MINNEAPOLIS -- Torii Hunter wouldn’t agree that this is a big season for Byron Buxton.

“Every season’s a big season,” the former Minnesota Twins center fielder said Wednesday.

OK, let’s put it this way then. Byron Buxton’s 2019 season is a big one for the Minnesota Twins.

It starts on Thursday afternoon against the Cleveland Indians at Target Field. If the Twins are going to bounce back from a disappointing 78-84 finish in 2018, they need Buxton to play every day and probably to hit better than he has at the major league level.

We say probably because Buxton is such a good center fielder that his generally weak hitting hasn’t stopped him from making a difference for the Twins. In his only full major league season -- 140 games in 2017 -- he hit .253 with 16 home runs and 51 RBIs, scored 69 runs and won a Gold Glove.

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The Twins made the playoffs for the first time since 2010, earning the American League’s second wild-card spot.

On the outside, there is skepticism that Minnesota will contend in the AL Central this season, and there should be. For starters, they have a first-time manager in Rocco Baldelli, and for starters they’re relying on bounce-back seasons from three of their returning five. In the clubhouse, however, optimism abounds.

“It’s an exceptionally talented group,” Baldelli said Wednesday.

Maybe the group’s most exceptionally talented player is Buxton, one of the majors’ best outfielders and fastest players. He has done all but two things in parts of four major league seasons: hit consistently and stay healthy. Right now, the latter is most important. The Twins need him on the field, even if he’s hitting .220.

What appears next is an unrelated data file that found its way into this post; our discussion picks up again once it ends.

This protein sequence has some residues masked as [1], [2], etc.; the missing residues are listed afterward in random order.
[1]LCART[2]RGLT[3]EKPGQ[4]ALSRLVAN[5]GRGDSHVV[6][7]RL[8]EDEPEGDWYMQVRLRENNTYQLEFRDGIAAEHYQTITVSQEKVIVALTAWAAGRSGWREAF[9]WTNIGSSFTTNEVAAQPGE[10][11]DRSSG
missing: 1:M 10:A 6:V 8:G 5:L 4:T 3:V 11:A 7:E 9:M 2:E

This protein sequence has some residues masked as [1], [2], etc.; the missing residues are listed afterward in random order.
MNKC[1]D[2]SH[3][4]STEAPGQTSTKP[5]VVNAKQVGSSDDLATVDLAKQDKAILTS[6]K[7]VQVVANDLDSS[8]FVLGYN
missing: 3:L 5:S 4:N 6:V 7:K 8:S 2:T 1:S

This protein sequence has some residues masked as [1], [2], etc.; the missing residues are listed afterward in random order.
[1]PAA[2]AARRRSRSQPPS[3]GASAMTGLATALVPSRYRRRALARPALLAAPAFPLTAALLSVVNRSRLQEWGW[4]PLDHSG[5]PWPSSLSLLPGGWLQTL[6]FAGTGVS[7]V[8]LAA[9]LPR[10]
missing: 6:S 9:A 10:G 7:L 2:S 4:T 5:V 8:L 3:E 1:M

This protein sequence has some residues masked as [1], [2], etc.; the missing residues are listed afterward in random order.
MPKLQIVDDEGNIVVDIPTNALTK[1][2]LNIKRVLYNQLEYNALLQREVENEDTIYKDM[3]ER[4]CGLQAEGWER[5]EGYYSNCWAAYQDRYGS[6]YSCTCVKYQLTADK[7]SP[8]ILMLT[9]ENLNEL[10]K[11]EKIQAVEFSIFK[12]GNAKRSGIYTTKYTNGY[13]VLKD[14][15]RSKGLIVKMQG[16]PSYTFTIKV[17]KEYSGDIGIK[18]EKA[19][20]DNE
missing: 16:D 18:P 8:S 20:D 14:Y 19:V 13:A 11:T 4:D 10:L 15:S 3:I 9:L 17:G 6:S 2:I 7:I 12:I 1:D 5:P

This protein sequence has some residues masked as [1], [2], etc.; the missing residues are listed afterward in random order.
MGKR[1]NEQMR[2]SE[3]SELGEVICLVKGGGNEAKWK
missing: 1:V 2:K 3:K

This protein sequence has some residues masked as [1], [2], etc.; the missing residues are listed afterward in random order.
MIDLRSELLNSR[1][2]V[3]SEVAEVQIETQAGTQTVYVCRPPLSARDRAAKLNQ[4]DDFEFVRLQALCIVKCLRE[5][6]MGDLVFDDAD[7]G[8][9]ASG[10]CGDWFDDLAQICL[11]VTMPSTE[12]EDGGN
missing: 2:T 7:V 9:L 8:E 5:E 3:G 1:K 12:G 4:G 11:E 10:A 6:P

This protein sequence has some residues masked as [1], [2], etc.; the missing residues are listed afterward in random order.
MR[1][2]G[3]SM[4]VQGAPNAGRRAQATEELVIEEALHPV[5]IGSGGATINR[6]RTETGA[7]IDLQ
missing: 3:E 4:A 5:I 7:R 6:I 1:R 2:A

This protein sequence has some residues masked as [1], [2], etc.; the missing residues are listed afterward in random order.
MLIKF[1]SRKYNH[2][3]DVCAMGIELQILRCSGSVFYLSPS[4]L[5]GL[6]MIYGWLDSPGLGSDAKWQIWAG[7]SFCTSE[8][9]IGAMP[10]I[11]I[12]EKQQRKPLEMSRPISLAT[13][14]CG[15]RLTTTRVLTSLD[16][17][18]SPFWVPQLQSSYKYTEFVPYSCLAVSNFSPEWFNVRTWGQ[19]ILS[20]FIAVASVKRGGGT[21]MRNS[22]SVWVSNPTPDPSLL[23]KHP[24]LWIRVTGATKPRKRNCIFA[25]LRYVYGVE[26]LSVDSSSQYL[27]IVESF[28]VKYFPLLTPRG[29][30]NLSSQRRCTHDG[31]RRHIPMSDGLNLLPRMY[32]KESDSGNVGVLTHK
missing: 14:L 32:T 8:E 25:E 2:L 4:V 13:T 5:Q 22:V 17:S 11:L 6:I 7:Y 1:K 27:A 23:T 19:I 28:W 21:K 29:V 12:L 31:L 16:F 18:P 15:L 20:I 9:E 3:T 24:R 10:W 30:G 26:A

Last year, he hit .156 with 28 strikeouts in 28 games before spending the rest of the season on the disabled list and in the minor leagues. He tore up the minors, as he typically does, and was angry when the Twins didn’t call him up in September — a move that gave the team some control over Buxton’s future but also might have lit the appropriate fire under their longtime top prospect.

Buxton, 25, arrived for spring training with about 20 new pounds of muscle and came out of the gates guns blazing, hitting .410 with four homers, three doubles, seven runs, four stolen bases and 15 RBIs in 16 games.

“Now,” Hunter said, “he’s got to transition and carry that over into the season. Once he does that, I think people will really put him in the category as one of the best five-tool players in the game.”

Buxton did his best to be inconspicuous during Wednesday’s afternoon workout at Target Field. He stayed back near the center field wall and shagged flies with teammates, then made a beeline for the clubhouse without pausing for questions. No doubt he is tired of answering the same ones he’s been answering the past few seasons.

For their part, the Twins are doing their best to prime the pump for their would-be star.

“I think he’s literally one of the most dynamic players in baseball,” Baldelli said, adding, “He’s going to play every day. He’s going to be out there. He doesn’t have to come in and think about anything related to that.”

Said Twins chief baseball officer Derek Falvey: “We’re our best team when Byron’s at his best.”

That, no doubt, is true. It’s also hard to imagine what Buxton’s best might be if he can hit better, take more walks, get on base at a rate better than his career-high .314 in 2017. With his defense already in place, he’d be an all-star. But this is true, as well: The Twins are their best team, in Falvey’s parlance, when Buxton is on the field. Period.

One suspects that with another full season, the rest will come, and that would be exciting not just for the Twins and their fans, but for baseball, as well.